This billboard message on LGBT rights in Delhi was lost in censorship

The original illustration had to be toned down after it was not accepted by the authorities. The new one seems to be diluted and not very effective.

ByShubham Bhatia
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This billboard message on LGBT rights in Delhi was lost in censorship
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It’s business as usual in the bustling lane of Connaught Place’s Block B. But something new catches one’s eye: three new billboards depicting the LGBTQ community in India, have recently been added here.

The billboard shows a mother with her son—who has his male partner next to him. The two men are seen cooking together and the lady can be seen raising her hand towards them as a sign of affection and acceptance.

Installed above one of the elevator’s at Rajiv Chowk Metro station, the billboards are part of a campaign to raise awareness about LGBT rights and the community’s lifestyle in India. Connaught Place was chosen as the first location to put up these billboards owing to the massive crowd that visits this spot on a daily basis.

The billboard at Rajiv Chowk Metro Station 

It’s been four months since the Supreme Court decriminalised gay sex and, in a historic move, struck down Section 377. Activists at Jhatkaa.org—a campaigning organisation—thought that it was about time a dialogue be initiated on LGBT rights in the capital as well as across the country. These billboards are the organisation’s attempt at opening up discourse around the LGBT community, and more importantly, to normalise the way people view such depictions (like the one seen on the billboard).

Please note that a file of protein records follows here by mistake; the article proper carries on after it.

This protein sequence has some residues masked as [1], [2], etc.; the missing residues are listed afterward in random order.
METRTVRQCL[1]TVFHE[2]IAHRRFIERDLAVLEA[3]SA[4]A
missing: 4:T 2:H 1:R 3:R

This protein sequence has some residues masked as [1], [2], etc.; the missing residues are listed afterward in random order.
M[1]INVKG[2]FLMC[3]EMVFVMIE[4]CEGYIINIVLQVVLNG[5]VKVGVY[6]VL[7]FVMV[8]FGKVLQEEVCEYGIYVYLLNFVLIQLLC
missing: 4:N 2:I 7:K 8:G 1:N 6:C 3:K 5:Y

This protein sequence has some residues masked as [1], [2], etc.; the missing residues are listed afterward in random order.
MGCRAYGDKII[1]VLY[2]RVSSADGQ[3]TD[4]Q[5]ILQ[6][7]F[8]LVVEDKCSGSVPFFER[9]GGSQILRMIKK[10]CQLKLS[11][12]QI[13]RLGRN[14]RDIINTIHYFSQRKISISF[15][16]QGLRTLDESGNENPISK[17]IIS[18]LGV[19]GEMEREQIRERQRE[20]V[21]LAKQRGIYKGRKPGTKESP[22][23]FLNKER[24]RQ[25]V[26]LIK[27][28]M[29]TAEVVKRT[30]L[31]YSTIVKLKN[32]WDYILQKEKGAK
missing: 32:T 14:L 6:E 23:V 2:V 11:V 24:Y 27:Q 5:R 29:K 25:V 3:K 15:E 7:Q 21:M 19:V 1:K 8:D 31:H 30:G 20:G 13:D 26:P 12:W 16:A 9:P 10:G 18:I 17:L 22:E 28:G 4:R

“The main objective of this campaign is to push the conversation about LGBT rights towards social acceptance and the normalisation of queerness,” says Jyotsna Sara George, campaign manager at Jhatkaa.org. 

George says that the preparation for the campaign began in June, way before the verdict came out. The organisation got in touch with an international organisation called All Out, which primarily focuses on the political advocacy of LGBT rights.

Since the campaign required funding, Jhatkaa.org, along with All Out, started a crowdfunding campaign and were able to raise the necessary funds for the cause.

According to George, some members are from countries where same-sex marriage is already legal. “They empathised and stood up in solidarity by financially supporting this campaign,” adds George. Another campaigner, Punita Maheshwari, said: “It shows that people care. The contribution from each donor was not much, but the amount we raised shows that there are many people who are supportive of this campaign.”

Once the money was raised, Jhatkaa started a poll on various social media platforms like Facebook and Instagram. In the poll, four artworks highlight four different aspects: legality, acceptance from families, place in mythology, and cultural traditions. The illustrations themselves were made by Shalaka Pai, who is a queer illustrator. “We did this deliberately so that their experience reflects in their work. Our larger objective is to create more visibility for them,” says George.

The illustrations for the advertisement went through a two-round polling contest conducted on Facebook. The winning illustration shows a lesbian couple sitting on a bench in front of the Delhi High Court. Below the illustration, a text in Hindi and English reads: “Being gay is not a crime/Samalaingik hona kaanooni apradh nahi hain.”